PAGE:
16. @Joe #5

    Dear Joe,

    You said: “Would you think a person would have to satisfy both points to “pass muster” so to speak as an immediate call or just the first? I’m asking because I would think the first would be sufficient – though also performing a miracle would be phenominal! Isn’t it no less a miracle that a person who would by nature hate God has been taught by the Holy Spirit through the Word and can teach this to others? Isn’t it God who calls teachers and leaders by revealing His Word to them and teaching them? The Church then recognizes the work the Lord has done in these men and calls those who meet the scriptural qualifications to serve.”

    Gerhard’s two criteria of “signs and miracles” and “orthodoxy” require that BOTH be fulfilled in order for the community of faith to recognize an immediate call by God. Gerhard bases this requirement on biblical criteria, i.e., Deuteronomy 13:1-18 and Deuteronomy 18:15-22. Gerhard plumbs all the biblical and patristic sources, so what I have given here is just the “tip of the iceberg.”

    Gerhard also says that an immediate call accompanied by signs and miracles is not to be expected today, and gives many reasons for that. Eusebius noted that there were still signs and miracles in the Christian church at the time of Irenaeus, but rarely thereafter, and there is no reliable evidence of the same after Constantine made Christianity the state religion.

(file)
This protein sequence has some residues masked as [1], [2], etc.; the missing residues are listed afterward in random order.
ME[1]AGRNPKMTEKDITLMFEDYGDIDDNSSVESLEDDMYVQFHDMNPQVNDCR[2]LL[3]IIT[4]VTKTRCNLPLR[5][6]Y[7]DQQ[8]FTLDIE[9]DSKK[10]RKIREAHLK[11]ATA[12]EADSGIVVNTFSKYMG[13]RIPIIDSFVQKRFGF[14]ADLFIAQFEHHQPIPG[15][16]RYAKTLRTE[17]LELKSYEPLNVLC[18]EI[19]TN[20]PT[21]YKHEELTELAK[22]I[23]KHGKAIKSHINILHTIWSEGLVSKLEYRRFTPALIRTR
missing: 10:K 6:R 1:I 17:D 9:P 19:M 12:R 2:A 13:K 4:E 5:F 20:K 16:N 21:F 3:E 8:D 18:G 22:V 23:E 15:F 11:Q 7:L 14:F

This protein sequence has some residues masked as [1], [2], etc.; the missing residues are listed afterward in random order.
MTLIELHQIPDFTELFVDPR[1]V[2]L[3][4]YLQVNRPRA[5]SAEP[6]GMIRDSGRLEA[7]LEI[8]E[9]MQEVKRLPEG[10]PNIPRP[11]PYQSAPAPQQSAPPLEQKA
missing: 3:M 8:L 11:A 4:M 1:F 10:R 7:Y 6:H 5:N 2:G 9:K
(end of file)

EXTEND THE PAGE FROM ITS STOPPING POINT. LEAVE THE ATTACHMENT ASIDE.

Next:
In any event, the use of laymen in various teaching capacities in a church is not a matter of the immediate call.

    If a pastor chooses to use a layman for teaching adults or children, it is under the authority of that pastor’s mediate call through the congregation. This is the point that CFW Walther makes about auxiliary offices in his “Church and Ministry.” By the way, CPH just has issued a fresh translation of that key book, retranslated by Matthew Harrison. Go to http://www.cph.org to order your copy.

    Back to your questions, here are two situations to think about: